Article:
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THE LATIN GRAMMY AWARDS

Best New Artist

September 12, 2000

Cafe Quijano

Listening to the old-fashioned bolero "Falsas Promesas" on the debut album of this Spanish group--the manly vocal delivery, sweeping orchestral arrangement and measured percussion--will make you think you're listening to a vintage recording from the '50s. And yet "La Extraordinaria Paradoja del Sonido Quijano" (The Extraordinary Paradox of the Quijano Sound) was recorded in Madrid in early 1999. And "Falsas Promesas" is actually an original composition by singer-guitarist Manuel Quijano, who, with brothers Oscar and Raul, form the core of one of the most intriguing groups to come out of Spain in a long time.

Ibrahim Ferrer

Best new artist? The Cuban crooner was 72 when he recorded this smoky bolero collection, but it is his first headlining effort. And since resurfacing with the Buena Vista Social Club, he has become an international superstar. The biggest virtue of Ferrer's solo debut is the ease with which it preserves the homemade freshness of the original Buena Vista album. Although the impressive guest list includes pianist Ruben Gonzalez, diva Omara Portuondo and visionary guitarist Ry Cooder (nominated as the album's producer), Ferrer is the star here. His raspy voice sounds weathered but painfully expressive.

Amaury Gutierrez

The evocative phrasing of this 36-year-old Cuban singer and the melancholy poetry of his lyrics on his self-titled collection bring to mind the music of fellow countrymen Pablo Milanes and Silvio Rodriguez. In fact, the story of a woman who sells her body and loses her soul in the process, "La Soledad de Esa Mujer" (That Woman's Loneliness), might be the best song Rodriguez has never written. Helmed by veteran producer Marco Mazzola and recorded in Rio de Janeiro, the album serves as a stunning calling card for an artist who finds inspiration in the "nueva trova" movement while searching for an identity of his own.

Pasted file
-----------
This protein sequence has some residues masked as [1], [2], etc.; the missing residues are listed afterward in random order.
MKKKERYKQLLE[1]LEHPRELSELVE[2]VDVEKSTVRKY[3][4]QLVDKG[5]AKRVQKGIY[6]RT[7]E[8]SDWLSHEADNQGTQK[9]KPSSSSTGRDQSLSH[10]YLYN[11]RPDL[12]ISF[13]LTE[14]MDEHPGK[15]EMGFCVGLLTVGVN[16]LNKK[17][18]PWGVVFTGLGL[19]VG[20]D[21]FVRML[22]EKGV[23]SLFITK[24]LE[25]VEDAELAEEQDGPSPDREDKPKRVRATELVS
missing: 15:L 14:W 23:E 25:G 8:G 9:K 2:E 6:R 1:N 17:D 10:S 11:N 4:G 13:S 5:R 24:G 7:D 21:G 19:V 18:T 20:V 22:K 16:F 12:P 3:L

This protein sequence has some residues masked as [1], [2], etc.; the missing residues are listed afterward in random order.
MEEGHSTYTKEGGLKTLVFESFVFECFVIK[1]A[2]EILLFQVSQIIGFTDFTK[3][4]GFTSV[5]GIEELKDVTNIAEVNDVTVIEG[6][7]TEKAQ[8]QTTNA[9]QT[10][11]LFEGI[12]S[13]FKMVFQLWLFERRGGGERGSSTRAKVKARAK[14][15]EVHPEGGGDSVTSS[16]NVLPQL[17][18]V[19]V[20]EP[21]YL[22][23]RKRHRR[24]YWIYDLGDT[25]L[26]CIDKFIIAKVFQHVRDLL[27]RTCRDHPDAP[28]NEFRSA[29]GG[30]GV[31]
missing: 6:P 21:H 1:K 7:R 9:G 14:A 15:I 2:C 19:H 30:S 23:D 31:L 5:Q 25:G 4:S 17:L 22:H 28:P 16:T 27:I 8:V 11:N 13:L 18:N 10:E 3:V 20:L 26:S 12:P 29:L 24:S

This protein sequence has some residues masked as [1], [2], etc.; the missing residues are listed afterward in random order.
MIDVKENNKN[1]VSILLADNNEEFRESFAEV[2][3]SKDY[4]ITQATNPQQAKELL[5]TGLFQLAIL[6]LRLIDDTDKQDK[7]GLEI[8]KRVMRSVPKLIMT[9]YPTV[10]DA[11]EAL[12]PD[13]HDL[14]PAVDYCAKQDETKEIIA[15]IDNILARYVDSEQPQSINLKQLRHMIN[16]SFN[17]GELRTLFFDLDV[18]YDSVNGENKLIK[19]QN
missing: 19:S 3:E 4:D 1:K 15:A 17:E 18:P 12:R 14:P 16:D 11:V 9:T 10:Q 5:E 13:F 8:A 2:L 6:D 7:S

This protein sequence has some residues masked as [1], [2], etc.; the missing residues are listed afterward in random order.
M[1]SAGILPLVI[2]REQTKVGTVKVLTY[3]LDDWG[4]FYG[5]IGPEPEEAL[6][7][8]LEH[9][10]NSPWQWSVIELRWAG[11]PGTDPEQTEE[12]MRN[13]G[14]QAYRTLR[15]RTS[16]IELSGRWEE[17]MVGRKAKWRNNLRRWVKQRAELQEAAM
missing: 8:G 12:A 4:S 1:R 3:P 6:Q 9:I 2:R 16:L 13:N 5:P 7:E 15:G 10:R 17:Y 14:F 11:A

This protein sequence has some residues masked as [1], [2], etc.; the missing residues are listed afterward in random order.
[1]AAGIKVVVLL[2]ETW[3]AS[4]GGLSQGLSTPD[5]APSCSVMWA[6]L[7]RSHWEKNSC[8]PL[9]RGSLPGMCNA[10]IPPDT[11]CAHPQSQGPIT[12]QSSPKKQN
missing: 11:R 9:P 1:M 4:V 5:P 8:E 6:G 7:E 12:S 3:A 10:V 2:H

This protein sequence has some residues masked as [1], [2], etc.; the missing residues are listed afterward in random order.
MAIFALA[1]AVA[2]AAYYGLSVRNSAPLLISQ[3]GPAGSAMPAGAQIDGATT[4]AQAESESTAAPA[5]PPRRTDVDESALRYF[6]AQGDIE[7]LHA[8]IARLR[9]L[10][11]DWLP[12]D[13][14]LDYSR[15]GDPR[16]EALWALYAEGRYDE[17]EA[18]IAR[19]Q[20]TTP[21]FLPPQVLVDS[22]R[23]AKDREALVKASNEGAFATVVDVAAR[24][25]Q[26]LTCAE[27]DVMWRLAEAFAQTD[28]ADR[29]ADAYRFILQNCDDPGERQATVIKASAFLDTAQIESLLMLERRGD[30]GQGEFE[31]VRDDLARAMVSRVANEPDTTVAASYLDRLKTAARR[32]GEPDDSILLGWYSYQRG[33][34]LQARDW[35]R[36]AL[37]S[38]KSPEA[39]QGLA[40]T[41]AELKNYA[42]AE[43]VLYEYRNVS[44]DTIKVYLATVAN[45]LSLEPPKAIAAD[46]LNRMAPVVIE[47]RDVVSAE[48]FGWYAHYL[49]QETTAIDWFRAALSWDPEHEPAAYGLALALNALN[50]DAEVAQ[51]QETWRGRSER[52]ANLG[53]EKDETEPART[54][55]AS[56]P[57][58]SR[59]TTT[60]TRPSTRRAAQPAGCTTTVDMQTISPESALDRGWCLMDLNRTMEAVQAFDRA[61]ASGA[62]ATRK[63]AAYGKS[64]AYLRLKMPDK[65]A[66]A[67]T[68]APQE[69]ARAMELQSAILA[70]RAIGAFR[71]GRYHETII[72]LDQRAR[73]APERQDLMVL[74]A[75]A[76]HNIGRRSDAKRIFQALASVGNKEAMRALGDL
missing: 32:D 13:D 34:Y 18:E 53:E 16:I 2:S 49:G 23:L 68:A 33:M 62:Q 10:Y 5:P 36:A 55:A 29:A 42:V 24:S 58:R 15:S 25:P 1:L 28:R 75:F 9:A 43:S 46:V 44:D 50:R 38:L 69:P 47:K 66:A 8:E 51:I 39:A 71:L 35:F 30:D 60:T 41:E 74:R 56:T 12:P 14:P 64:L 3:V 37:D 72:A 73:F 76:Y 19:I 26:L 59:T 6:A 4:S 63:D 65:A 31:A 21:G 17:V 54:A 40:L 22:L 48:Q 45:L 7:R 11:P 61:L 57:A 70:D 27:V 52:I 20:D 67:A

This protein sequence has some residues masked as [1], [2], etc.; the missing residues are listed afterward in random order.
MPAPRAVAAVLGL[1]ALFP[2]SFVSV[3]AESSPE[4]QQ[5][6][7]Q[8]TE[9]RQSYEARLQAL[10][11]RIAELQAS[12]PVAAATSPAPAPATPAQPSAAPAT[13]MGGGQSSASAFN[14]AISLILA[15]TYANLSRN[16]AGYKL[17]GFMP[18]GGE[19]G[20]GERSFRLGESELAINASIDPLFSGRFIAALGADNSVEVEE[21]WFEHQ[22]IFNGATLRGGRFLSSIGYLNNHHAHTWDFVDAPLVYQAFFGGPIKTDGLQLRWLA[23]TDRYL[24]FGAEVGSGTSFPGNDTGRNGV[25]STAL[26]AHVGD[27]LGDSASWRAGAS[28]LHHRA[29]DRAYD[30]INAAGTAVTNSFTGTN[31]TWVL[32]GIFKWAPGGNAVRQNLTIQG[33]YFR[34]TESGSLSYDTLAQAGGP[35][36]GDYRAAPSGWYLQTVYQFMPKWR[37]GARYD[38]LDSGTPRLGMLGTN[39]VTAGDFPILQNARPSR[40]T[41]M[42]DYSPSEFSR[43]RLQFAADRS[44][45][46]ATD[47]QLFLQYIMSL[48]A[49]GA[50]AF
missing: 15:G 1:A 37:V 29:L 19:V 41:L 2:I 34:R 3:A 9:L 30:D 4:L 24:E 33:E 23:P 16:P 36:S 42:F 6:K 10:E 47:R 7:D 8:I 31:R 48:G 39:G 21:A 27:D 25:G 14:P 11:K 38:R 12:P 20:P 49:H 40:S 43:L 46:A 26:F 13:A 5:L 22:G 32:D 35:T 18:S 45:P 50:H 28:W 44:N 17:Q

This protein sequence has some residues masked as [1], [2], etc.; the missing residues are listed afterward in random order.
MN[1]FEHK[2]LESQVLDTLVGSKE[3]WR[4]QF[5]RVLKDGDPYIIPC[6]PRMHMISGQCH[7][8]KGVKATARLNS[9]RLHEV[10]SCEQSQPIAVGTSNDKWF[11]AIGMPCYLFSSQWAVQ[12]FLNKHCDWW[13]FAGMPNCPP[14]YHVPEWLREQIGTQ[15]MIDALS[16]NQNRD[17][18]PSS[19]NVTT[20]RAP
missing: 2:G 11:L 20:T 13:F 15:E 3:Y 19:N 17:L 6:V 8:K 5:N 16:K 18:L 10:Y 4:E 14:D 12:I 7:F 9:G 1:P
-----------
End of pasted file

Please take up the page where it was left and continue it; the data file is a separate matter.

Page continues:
Fernando Osorio

Born in Colombia and raised in Venezuela, Osorio was, until now, known principally as a composer. His songs have been recorded by artists as disparate as Ricardo Montaner, DLG, Jerry Rivera and Christian. But Osorio is also a singer, and his self-titled debut finds him delving into the art of the three-minute pop song in the hope of achieving his own stardom. The results are promising, as he delivers a pleasant collection of mid-tempo and slow numbers defined by his raspy voice and crystalline production values. Recorded in Milan, Madrid and Miami, it has the feel of a glossy international production.

Ivete Sangalo

Her voice reminds one of Marisa Monte, and her style has lots in common with the music of Daniela Mercury, which explains why Sangalo had no problems becoming a star in her native Brazil on the strength of her first album. But Sangalo is not new to her country's music scene. For years, she was a member of Banda Eva, one of the Salvador de Bahia groups responsible for the style known as axe, a smoldering combination of African styles from samba, reggae and merengue to salsa, soca and carimbo. Sangalo's debut includes a couple of ballads, but her forte is undoubtedly fast-paced, dance-friendly material.

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